An Ounce of Prevention Is Still Worth a Pound of Cure, Especially in the Time of COVID-19

Karen A. Hacker, MD, MPH; Peter A. Briss, MD, MPH


Prev Chronic Dis. 2021;18(1):e03 

In This Article

Relationships to the Social Determinants of Health

Issues such as limited economic opportunity, structural racism, and inadequate education have contributed to major health disparities in the United States, which the COVID-19 pandemic has only amplified.[13] In turn, these issues drive current immediate challenges, including access to primary care, insurance coverage, paid sick leave, good housing conditions, and others.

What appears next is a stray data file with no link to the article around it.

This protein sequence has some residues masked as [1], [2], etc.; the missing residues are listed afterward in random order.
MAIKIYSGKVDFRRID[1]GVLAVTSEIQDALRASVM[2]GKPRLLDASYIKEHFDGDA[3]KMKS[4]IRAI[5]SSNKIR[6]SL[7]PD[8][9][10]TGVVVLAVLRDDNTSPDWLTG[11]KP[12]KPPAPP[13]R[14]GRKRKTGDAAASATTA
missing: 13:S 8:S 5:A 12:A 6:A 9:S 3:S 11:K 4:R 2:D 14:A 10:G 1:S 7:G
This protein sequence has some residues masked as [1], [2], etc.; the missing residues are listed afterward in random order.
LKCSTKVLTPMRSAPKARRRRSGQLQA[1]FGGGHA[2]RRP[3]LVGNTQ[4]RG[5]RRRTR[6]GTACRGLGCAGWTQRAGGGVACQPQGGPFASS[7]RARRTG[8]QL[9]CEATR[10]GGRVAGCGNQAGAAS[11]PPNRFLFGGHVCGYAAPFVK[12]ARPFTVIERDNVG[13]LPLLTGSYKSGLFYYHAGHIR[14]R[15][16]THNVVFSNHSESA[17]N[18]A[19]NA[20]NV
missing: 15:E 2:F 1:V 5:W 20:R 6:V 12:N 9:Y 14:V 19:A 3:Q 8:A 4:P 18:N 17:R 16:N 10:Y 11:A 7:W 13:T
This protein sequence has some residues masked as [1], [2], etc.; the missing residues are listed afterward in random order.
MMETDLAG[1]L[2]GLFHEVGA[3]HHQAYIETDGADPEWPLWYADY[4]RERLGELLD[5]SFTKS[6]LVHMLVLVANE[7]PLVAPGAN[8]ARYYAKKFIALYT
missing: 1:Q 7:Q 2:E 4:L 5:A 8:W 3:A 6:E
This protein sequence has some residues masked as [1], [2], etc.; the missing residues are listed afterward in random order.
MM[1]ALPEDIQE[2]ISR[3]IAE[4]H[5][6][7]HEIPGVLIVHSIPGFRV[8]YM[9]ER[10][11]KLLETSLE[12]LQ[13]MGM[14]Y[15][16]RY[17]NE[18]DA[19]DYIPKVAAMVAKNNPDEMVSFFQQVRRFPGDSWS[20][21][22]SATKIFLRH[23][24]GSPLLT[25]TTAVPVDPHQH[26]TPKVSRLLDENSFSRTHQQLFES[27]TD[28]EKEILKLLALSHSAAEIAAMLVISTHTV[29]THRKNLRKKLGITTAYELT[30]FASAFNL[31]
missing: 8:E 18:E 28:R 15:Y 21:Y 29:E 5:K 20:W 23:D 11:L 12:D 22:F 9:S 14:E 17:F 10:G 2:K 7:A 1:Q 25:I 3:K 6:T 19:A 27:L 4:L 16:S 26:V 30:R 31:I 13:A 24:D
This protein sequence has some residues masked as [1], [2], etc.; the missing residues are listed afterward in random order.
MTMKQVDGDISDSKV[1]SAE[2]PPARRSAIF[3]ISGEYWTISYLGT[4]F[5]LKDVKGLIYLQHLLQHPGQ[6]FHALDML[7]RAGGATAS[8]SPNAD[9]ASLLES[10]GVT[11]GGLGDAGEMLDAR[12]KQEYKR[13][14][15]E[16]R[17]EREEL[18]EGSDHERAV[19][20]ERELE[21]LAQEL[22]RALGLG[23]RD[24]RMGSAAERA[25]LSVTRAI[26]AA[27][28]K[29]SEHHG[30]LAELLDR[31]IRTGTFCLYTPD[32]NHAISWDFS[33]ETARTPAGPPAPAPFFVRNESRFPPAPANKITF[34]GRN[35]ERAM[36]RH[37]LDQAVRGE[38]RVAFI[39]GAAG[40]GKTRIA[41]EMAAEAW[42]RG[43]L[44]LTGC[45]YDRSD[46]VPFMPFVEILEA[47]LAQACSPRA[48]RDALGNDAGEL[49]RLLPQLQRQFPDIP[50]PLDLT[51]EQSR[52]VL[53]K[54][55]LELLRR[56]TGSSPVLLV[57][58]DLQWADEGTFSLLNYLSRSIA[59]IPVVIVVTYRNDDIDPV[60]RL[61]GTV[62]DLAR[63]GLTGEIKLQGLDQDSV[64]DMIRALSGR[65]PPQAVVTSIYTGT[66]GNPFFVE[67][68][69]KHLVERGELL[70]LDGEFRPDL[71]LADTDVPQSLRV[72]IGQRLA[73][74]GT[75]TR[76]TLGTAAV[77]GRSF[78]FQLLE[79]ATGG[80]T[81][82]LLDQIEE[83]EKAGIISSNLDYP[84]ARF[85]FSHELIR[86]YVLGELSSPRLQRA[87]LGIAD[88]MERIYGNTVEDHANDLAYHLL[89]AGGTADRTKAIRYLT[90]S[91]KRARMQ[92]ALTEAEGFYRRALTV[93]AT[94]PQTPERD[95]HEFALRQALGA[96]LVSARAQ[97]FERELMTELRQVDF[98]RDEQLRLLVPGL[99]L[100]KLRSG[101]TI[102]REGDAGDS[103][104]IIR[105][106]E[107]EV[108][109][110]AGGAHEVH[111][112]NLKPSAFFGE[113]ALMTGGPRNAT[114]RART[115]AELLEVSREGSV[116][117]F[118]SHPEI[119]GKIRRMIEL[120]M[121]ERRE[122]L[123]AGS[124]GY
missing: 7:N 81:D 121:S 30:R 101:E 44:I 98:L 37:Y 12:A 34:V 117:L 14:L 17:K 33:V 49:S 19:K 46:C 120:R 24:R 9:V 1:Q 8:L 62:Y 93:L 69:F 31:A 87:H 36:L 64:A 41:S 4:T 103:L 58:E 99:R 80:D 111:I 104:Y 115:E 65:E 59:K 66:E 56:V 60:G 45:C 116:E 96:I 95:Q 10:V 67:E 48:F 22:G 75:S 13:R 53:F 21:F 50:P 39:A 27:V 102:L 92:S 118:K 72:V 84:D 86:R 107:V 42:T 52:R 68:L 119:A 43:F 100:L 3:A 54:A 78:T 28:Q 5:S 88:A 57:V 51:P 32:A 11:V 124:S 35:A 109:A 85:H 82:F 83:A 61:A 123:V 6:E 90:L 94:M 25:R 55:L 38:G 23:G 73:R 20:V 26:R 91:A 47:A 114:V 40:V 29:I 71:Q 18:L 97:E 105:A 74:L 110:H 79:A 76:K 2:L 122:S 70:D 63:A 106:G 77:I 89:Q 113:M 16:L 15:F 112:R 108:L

These conditions, referred to as social determinants of health, exist where we are born, live, learn, work, and play and have a profound effect on health and our ability to narrow existing health disparities and those related to COVID-19. We will need to address these conditions to effectively provide opportunities to populations that have been historically disadvantaged. As we encourage people to reconnect to care and prevention, it will be imperative to address these social determinants of health. This work will require multiple partnerships within communities to reach out to people and rebuild trust in a safe and supportive health care system.